HURT, Va. (WFXR) — Former NASCAR Driver Stacy Compton says COVID-19 hit him very hard. He spent more than a week in the hospital, fighting a fever and struggling to breathe, before finally getting released on Christmas Eve.
When he wasn’t feeling well, Compton’s wife Vickie, a nurse, told him to get checked out. When he finally did, the Lynchburg General Hospital staff admitted him immediately.
“I had it in both lungs,” Compton said. “And this all happened within eight hours, 10 hours. That’s the part that surprised myself. And a lot of other people don’t realize how quickly it can go bad.”
As his family prayed he’d get better, Compton spent the next eight days at Lynchburg General.
“I just couldn’t breathe. I had a fever of over 104 degrees and they just couldn’t break it. They tried everything,” Compton said. “They’d come in the middle of the night and ice me down, so many things they tried to do to break the fever. Just getting up and walking to the bathroom, I had to put oxygen on.”
As Compton eventually improved enough to prepare to leave the hospital, his doctor told him the disease could have killed him.
“He said ‘Man, I’m telling you, for a couple days there, it was touch and go. I’ll be honest. I was pretty concerned,'” he said.
Compton admits, while his family did wear masks and socially distance, they also thought many of the warnings from health officials were overblown, that the coronavirus perhaps was not as dangerous as they were making it out to be.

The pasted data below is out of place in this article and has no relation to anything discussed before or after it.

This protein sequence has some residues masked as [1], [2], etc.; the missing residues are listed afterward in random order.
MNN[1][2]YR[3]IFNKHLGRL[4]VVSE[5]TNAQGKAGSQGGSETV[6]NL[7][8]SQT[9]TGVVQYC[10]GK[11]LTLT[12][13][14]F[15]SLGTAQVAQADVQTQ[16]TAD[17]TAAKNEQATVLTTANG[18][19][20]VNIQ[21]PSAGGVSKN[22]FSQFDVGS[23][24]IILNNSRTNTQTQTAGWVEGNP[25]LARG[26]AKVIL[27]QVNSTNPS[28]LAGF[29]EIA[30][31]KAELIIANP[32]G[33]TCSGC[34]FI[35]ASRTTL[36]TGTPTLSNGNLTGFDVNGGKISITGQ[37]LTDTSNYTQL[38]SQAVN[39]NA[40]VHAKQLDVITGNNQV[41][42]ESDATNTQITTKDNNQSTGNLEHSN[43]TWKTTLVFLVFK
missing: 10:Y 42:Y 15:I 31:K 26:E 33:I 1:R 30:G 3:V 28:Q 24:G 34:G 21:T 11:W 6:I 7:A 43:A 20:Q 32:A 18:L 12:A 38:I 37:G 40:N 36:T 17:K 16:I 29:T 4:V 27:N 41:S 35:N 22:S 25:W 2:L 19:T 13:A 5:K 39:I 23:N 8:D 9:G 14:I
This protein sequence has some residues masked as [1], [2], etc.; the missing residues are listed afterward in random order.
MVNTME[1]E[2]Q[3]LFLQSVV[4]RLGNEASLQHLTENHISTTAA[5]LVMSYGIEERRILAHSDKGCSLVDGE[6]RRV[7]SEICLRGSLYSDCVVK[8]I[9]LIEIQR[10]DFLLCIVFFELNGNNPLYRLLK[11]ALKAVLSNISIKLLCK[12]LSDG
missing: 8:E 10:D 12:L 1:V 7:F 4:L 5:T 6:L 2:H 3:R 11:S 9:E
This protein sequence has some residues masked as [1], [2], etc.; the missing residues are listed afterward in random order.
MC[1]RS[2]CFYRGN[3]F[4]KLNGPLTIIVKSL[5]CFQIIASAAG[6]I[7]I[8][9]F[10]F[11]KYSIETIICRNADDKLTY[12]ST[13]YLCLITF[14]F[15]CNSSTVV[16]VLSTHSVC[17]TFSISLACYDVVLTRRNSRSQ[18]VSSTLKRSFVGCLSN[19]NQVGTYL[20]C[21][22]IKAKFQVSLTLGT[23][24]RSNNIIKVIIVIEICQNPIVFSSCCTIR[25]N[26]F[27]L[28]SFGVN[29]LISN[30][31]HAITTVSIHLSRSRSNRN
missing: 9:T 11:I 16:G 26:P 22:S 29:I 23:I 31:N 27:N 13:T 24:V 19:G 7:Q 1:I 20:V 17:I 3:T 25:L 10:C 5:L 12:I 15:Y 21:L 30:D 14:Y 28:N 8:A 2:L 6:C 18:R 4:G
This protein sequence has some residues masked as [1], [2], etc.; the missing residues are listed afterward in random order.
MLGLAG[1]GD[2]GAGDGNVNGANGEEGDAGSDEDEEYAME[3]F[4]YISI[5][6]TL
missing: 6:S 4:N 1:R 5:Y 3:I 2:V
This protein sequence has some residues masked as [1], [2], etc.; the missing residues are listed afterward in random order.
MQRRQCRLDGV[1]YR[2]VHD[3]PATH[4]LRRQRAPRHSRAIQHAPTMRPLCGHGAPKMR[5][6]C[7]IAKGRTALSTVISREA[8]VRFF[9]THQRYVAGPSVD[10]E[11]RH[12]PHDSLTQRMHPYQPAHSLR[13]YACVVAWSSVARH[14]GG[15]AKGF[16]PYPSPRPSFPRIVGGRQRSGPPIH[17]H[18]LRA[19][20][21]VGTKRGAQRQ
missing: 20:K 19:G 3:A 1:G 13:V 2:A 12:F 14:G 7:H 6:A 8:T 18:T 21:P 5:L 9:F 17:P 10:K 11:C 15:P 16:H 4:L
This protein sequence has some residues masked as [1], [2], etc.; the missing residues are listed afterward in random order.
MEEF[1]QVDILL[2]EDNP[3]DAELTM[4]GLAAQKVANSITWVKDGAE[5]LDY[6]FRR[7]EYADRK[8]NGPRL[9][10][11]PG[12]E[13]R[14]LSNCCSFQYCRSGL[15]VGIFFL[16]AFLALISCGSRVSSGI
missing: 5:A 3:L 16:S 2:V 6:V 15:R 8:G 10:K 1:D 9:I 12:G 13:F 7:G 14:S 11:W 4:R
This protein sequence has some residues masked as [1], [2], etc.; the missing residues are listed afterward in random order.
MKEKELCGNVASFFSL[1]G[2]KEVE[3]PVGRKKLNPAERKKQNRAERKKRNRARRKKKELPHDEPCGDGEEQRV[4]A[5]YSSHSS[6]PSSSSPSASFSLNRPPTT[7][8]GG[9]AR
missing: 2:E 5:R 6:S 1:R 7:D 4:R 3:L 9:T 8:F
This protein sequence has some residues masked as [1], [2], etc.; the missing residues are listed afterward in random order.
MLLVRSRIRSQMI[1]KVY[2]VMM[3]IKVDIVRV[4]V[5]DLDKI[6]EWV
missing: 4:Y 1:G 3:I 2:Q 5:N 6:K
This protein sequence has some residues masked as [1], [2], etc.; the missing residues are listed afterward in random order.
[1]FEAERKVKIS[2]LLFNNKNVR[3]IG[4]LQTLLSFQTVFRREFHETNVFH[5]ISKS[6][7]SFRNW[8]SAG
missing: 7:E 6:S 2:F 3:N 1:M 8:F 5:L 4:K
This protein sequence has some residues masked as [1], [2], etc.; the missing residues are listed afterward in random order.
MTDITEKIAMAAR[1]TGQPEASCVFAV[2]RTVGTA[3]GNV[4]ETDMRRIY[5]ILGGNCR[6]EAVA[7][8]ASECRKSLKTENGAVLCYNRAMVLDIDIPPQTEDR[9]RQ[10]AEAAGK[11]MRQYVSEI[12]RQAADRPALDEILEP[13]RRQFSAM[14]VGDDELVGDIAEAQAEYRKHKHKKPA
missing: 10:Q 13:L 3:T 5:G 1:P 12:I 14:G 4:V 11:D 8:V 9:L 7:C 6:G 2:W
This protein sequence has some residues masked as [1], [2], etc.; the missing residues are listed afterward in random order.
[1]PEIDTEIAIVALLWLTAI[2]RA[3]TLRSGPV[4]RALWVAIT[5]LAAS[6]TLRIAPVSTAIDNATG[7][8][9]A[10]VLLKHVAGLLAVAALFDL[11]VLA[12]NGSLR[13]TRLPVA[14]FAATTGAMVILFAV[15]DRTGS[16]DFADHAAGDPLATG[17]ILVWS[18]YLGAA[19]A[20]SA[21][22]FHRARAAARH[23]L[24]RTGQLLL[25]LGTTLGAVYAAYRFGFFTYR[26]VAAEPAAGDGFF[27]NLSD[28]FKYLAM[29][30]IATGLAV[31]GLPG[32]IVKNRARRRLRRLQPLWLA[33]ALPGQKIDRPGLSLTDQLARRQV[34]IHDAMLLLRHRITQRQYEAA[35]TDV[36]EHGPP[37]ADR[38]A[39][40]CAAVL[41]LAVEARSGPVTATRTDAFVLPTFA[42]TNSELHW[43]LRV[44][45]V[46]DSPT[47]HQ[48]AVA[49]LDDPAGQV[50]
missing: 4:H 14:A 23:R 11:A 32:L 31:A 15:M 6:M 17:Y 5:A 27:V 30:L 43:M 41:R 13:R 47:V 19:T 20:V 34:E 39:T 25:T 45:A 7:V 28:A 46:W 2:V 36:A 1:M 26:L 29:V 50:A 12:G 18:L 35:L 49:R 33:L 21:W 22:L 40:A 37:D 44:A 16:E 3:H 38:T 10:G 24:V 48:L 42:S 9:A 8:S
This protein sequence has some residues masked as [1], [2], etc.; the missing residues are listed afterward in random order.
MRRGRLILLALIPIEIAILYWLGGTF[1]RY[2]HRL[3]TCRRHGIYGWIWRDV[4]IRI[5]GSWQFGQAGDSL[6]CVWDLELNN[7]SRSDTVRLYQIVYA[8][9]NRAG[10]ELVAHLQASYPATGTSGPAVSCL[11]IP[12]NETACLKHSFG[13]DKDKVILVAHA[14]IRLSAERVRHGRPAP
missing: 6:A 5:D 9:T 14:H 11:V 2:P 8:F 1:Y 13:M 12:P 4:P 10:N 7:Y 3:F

“I will be perfectly honest,” Compton said. “We thought the same thing (many others did), the numbers are inflated, there are political reasons behind it. When they first started talking about the vaccine, I said ‘I’m not going to take a vaccine.’ (Call me a) conspiracy theorist, whatever you want to say. I was one of those Conservatives that said, ‘You know, I’ll just wait.’ Well, I’m telling you, as soon as my mom and dad can get this vaccine, at their age, I’m begging them to get it.”
Compton said his experience with COVID-19 opened his eyes to the dangers of the disease. Even though he’s recovering, he now plans to get vaccinated, himself, as soon as possible. He now urges everyone to take the necessary precautions and get the vaccine.
Compton’s wife and children also caught the virus. All are recovering. Compton said he expects his lingering cough and shortness of breath to go away over the next two months or so.
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